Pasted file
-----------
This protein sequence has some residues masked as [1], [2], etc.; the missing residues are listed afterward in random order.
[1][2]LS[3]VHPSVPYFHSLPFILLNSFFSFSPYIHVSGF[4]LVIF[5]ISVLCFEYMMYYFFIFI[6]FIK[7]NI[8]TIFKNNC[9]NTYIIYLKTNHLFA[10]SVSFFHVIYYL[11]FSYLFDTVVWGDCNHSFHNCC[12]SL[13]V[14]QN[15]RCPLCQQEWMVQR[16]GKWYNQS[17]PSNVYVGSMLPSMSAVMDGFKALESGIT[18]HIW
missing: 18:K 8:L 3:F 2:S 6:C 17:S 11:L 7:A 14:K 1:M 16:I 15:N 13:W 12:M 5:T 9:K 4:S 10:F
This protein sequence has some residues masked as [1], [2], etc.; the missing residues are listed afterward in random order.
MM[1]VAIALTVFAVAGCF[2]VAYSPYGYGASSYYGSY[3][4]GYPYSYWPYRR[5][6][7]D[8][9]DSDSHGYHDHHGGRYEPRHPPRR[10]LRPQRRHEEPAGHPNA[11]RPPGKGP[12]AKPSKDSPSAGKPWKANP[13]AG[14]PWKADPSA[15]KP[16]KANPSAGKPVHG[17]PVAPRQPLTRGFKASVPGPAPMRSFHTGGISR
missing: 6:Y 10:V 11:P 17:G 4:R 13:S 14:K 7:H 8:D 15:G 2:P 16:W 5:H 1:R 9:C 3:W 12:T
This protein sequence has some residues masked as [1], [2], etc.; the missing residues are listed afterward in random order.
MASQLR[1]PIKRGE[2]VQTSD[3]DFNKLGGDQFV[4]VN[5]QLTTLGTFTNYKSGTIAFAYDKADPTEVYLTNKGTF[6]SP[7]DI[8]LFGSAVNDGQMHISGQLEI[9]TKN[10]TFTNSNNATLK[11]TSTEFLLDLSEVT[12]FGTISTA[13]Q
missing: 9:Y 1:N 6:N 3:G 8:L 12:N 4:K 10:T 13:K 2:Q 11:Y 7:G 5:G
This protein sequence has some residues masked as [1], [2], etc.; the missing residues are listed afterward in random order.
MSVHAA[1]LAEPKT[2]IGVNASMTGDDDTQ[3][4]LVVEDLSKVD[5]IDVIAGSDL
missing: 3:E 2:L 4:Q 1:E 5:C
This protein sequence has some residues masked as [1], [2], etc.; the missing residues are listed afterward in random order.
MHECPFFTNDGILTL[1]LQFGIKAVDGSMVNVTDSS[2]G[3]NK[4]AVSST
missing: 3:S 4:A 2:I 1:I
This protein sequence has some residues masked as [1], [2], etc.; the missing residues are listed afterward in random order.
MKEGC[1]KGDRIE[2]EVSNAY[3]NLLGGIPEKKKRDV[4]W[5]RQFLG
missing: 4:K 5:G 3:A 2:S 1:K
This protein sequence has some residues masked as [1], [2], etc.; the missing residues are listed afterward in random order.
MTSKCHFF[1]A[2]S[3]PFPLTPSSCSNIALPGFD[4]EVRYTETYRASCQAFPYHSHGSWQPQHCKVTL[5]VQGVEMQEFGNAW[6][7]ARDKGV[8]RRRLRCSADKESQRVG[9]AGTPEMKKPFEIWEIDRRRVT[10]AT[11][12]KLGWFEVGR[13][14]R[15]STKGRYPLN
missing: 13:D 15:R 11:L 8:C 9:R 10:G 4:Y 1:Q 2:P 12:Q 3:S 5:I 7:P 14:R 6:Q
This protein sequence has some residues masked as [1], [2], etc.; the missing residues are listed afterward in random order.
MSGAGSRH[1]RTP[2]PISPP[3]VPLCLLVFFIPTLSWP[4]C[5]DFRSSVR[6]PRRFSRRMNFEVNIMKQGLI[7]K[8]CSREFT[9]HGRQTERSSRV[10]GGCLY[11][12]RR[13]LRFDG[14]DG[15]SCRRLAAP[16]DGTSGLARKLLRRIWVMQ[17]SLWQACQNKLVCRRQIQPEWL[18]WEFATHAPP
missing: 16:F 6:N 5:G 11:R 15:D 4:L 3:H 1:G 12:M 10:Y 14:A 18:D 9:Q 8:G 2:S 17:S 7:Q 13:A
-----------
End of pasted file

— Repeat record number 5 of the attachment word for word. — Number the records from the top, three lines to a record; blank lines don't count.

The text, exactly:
This protein sequence has some residues masked as [1], [2], etc.; the missing residues are listed afterward in random order.
MHECPFFTNDGILTL[1]LQFGIKAVDGSMVNVTDSS[2]G[3]NK[4]AVSST
missing: 3:S 4:A 2:I 1:I